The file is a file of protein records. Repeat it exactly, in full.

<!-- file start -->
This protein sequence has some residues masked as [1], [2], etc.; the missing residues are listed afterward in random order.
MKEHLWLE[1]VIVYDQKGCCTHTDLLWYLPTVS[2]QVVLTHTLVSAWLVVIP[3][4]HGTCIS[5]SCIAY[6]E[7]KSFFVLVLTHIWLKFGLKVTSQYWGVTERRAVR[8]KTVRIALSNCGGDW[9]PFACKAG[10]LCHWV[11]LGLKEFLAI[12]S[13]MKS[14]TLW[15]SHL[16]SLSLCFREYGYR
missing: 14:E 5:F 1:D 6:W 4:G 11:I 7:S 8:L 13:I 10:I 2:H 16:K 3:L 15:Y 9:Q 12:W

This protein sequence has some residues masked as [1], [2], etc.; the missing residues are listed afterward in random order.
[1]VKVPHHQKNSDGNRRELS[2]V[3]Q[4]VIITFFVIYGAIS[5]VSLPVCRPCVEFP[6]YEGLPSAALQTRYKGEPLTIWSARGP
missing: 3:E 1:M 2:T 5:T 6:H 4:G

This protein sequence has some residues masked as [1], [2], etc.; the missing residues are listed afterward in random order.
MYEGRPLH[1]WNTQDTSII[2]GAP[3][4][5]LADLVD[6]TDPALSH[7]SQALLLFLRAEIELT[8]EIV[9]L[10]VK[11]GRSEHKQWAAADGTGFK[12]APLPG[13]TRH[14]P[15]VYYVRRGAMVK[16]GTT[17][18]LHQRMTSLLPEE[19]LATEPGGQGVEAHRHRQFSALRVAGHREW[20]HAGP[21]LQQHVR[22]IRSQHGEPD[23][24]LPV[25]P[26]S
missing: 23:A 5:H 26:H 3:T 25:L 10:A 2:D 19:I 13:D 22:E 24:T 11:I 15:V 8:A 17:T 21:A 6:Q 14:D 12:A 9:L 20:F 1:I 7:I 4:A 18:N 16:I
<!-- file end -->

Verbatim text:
This protein sequence has some residues masked as [1], [2], etc.; the missing residues are listed afterward in random order.
MKEHLWLE[1]VIVYDQKGCCTHTDLLWYLPTVS[2]QVVLTHTLVSAWLVVIP[3][4]HGTCIS[5]SCIAY[6]E[7]KSFFVLVLTHIWLKFGLKVTSQYWGVTERRAVR[8]KTVRIALSNCGGDW[9]PFACKAG[10]LCHWV[11]LGLKEFLAI[12]S[13]MKS[14]TLW[15]SHL[16]SLSLCFREYGYR
missing: 14:E 5:F 1:D 6:W 4:G 11:I 7:S 8:L 13:I 10:I 2:H 16:K 3:L 15:Y 9:Q 12:W

This protein sequence has some residues masked as [1], [2], etc.; the missing residues are listed afterward in random order.
[1]VKVPHHQKNSDGNRRELS[2]V[3]Q[4]VIITFFVIYGAIS[5]VSLPVCRPCVEFP[6]YEGLPSAALQTRYKGEPLTIWSARGP
missing: 3:E 1:M 2:T 5:T 6:H 4:G

This protein sequence has some residues masked as [1], [2], etc.; the missing residues are listed afterward in random order.
MYEGRPLH[1]WNTQDTSII[2]GAP[3][4][5]LADLVD[6]TDPALSH[7]SQALLLFLRAEIELT[8]EIV[9]L[10]VK[11]GRSEHKQWAAADGTGFK[12]APLPG[13]TRH[14]P[15]VYYVRRGAMVK[16]GTT[17][18]LHQRMTSLLPEE[19]LATEPGGQGVEAHRHRQFSALRVAGHREW[20]HAGP[21]LQQHVR[22]IRSQHGEPD[23][24]LPV[25]P[26]S
missing: 23:A 5:H 26:H 3:T 25:L 10:A 2:D 19:I 13:D 22:E 24:T 11:I 15:V 8:A 17:T 21:A 6:Q 14:D 12:A 9:L 20:F 1:I 7:I 4:A 18:N 16:I